Last updated on 10 July 2020
Who works most in a band?
That’s right, the drummer. Especially metal drummers have a tough time keeping track of those often convoluted melodies. This leads to episodes like the misadventure of one Jukka Nevalainen, formerly of Nightwish. The man who lost all of his sleep over his mighty boom bins.
But worst off are the stick wielders of Black and Extreme Metal bands. That’s where folks often try to kill their bandmates with complicated drum patterns. It is of course also true that he or she work sitting down. But – boy – their job feels like being on a treadmill at high speed for hours, and at the same time hitting the punch bag. Constantly.
And that is enough to exhaust me simply by listening.
Now, this is also the first impression I get from the third album The Faceless Divine of the German band Totengeflüster. And indeed, wild drum patterns assault your eardrums once the watery intro finally ended. Until you find out that there’s a whole band contributing too.
In truth, these guys forge ahead with an energy that I always missed in the stuff Thormesis delivered some time back. The record serves this newish type of Black Metal that artfully fuses symphonics and cinematics with traditional extreme beats. And here, they come complete with bobcat rasps at power levels of an Angela Gossow.
The Scandinavian-tuned purists will – you guessed it – loathe this kind of Black Metal record with a hateful vengeance. But hey, the sadly worn Gorgoroth-esque antics often start to feel stale these days. There’s only so much you can add to that. Like in Symphonic Metal, a territory claimed by many, but really conquered by few.
And that is why we appreciated The Faceless Divine right from the get-go.
It feeds the greedy fan base with a style somewhat similar to what Dark Mirror ov Tragedy did so well earlier this year. That said, Totengeflüster‘s tune also carries a lot of the qualities Dimmu Borgir and – for sure – Carach Angren bring to the table. Plus a few elements of obscure outfits like AntimateriA or Kampfar.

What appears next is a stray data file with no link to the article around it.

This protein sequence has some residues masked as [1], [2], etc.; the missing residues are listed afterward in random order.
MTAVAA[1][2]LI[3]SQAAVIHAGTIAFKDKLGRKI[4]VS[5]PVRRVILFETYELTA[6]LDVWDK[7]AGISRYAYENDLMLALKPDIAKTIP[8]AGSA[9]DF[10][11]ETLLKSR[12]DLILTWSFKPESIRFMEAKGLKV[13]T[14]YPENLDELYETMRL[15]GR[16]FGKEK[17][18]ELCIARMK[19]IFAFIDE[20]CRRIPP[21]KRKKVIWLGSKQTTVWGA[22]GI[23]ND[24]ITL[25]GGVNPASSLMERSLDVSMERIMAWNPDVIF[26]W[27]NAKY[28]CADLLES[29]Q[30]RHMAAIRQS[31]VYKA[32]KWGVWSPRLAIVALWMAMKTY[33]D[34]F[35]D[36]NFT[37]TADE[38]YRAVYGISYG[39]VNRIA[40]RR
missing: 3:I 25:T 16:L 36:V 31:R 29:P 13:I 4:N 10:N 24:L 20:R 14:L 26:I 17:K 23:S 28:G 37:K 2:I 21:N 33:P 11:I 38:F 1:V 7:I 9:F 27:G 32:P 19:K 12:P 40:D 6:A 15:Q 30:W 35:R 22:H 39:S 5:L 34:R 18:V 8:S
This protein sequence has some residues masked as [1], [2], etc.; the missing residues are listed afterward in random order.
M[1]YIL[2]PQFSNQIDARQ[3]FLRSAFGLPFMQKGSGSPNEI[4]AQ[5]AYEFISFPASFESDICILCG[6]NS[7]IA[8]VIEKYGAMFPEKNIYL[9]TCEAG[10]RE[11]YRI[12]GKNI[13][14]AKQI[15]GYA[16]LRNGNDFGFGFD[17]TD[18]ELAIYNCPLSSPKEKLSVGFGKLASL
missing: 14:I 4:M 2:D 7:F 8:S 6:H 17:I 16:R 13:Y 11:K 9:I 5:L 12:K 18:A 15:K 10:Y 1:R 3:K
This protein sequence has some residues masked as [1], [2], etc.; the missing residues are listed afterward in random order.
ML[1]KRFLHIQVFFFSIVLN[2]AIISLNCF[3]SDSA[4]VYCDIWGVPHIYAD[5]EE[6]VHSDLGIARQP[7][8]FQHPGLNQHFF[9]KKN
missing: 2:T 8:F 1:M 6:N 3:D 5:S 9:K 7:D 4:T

Death and desolation is their credo. And truly, the whole record exudes this sense of doom and damnation. But without the typical accouterments, which – thinking about it – is a good thing. And for those wanting to take the fast track, think again. You need to savor this disc. Give it time to mature. This is like some sort of unholy wine without enough blood in it to please the dark tastes of these ominous supporters.
The band couldn’t resist the dreaded intro, or maybe some nitwit told them that this would be needed ‘for atmosphere’. But gosh, once that specific tribulation is over, they waste no time. On Carrion Wings does carry you down to the place where the unclean horrors dwell. Full Black Metal Jacket, if there ever was one. Complete with a solo, to add some spice.
And you’ll immediately get an aftershot, more rotten meat on decayed bones with The Hollow Wanderer (Cursed). Now this one is indeed far away from the beginnings of the frugal Black Metal style. But it does pack a powerful beat that has become prevalent in many of the more modern Black Metal offerings.
The same goes with The Hunt, a sublime Extreme Metal concoction with frugal piano notes thrown in for good measure. Well yeah, sometimes you wonder where this all leads to, but it does add to its allure. And the vocalist sounds like some crazed version of Dani Filth on steroids.
The RMR deck crew did take an insane liking to Affliction, though. And with reason. By Loki, this is one of the best and probably darkest potion since Darkend came along. And [nervous laughter] you’ll even find nods to Maiden-esque beats sitting square in the mix.
And methinks that Totengeflüster are on a journey, way beyond the strict boundaries that Extreme Metal demands. I usually don’t comment on bonus tracks. But the low-tempo, tortured Entflamme Mich (ignite me) really fascinated me. Acoustics, painful clear voice contributions and the most devilish rasp on this disk so far, drive this home beautifully. This sounds like some outlandish German version of Red Cain that lost itself in the ghostly crypt of an ancient cathedral. Absolutely and utterly juicy.
Alright, we finally have to admit it.
Totengeflüster did not really invent new stuff, but this record truly is a versatile chunk of darkly roasted metal. Yet again, the band presents its wares pretty much like a traditional down-in-the-pit Black Metal piece.
Because by Astaroth and its minions, these guys service their fans with an unholy gusto and the occasional stellar solo. In other words, tradition rulez will apply, but with a modern tinge that cannot and should not be denied. This renders this record issued from an often sadly worn-out and sometimes almost prostrate genre suddenly interesting in more ways than one.
The Faceless Divine is an undoubtedly powerful concoction. Carefully crafted and always on message. A forceful metal stew, cooked to perfection and served blazing hot. One that will prove a challenge to their brethren to beat. A powerful challenge, indeed.
Ed’s note: The record successfully made it onto the 2019 Top 10 records. Congrats!
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